Death of a Union: The End of the United Auto Workers.

The United Auto Worker’s (UAW) Union, one of the largest and most historically significant unions in America, lost a critical unionization vote at a Tennessee Volkswagen plant. The vote, which took place last Friday, saw an imposing 712 employees vote “No” to joining the UAW as opposed to 626 who voted “Yes”.

As Fox News reports:

Workers at a Volkswagen factory in Tennessee have voted against union representation in a devastating defeat for the United Auto Workers union’s effort to make inroads in the South.

The 712-626 vote released late Friday was surprising for many labor experts and union supporters who expected a UAW win because Volkswagen tacitly endorsed the union and even allowed organizers into the Chattanooga factory to make sales pitches. “This is like an alternate universe where everything is turned upside down,” Cliff Hammond, a labor lawyer at in Detroit, noting that companies usually fight union drives.  “This vote was essentially gift-wrapped for the union by Volkswagen,” said Hammond, who previously worked at the Service Employees International Union.

The setback is a major defeat for the UAW’s effort to expand in the growing South, where foreign automakers have 14 assembly plants, eight built in the past decade… Organizing a Southern plant is so crucial to the union that UAW President Bob King told workers in a speech that the union has no long-term future without it.

“If the union can’t win [in Chattanooga], it can’t win anywhere,” Steve Silvia, a economics and trade professor at American University who has studied labor unions, told the Journal.

This is beyond a resounding defeat for the UAW. It is a death knell. Like the article mentions, all the components were in place. There were no shady back-room scandals or anti-union intimidation from the bosses. Heck, the VW executives were even mildly supportive of the initiative. Theoretically speaking, unionizing the plant should have been a gimme.

UAW leadership is clearly stunned. They thought it was a gimme. In an official post-vote statement, UAW Secretary-Treasurer Dennis Williams said this:

“While we’re outraged by politicians and outside special interest groups interfering with the basic legal right of workers to form a union, we’re proud that these workers were brave and stood up to the tremendous pressure from outside. We hope this will start a larger discussion about workers’ right to organize.”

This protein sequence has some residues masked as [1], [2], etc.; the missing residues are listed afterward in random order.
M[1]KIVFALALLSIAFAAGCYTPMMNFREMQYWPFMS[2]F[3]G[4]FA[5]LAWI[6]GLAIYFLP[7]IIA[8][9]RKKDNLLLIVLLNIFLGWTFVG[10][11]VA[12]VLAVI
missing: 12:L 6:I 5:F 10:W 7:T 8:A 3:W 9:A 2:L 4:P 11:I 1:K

UAW President Bob King blamed the Koch Brothers for ruining the union’s campaign. It is humorous. Whenever a left-wing activist heads up a failed campaign, it’s always somehow the Koch Brothers’ fault.

VW is a good company to work for. They pay well, and the benefits are generous. The workers know they have a good deal already. They likely viewed the entrance of the UAW as a potential boat-rocking risk against their jobs. Why take the risk, especially in this economy?

There was more to the issue than just boat-rocking, however. The spectre of Detroit has permanently marred the face of unionization in America. Anti-UAW campaigners in Chattanooga ran billboard ads like these:

I think that was a good decision for the anti-UAW campaign. Everybody knows that Detroit was union central for over 50 years. Nobody with credibility denies that the city of Detroit was in the pocket of the big unions for over 50 years. From the 1940s onward, Detroit was the crown jewel of left-wing politics in America. High taxes and oppressive regulations, all agitated for by the big unions, eventually killed the city. It has been a slow and agonizing death. The liberal media has tried to ignore Detroit’s decline, as it sends a clear historical message to everyone: “Progressive” politics kill. The UAW, which was practically a paramilitary of it’s own in the mid-century, had an enormous hand in Detroit’s miserable descent into Third-world status.

I am hereby declaring the United Auto Workers clinically dead. The UAW lives on only as a ghost of it’s former self, haunting the ruins of Detroit forevermore.









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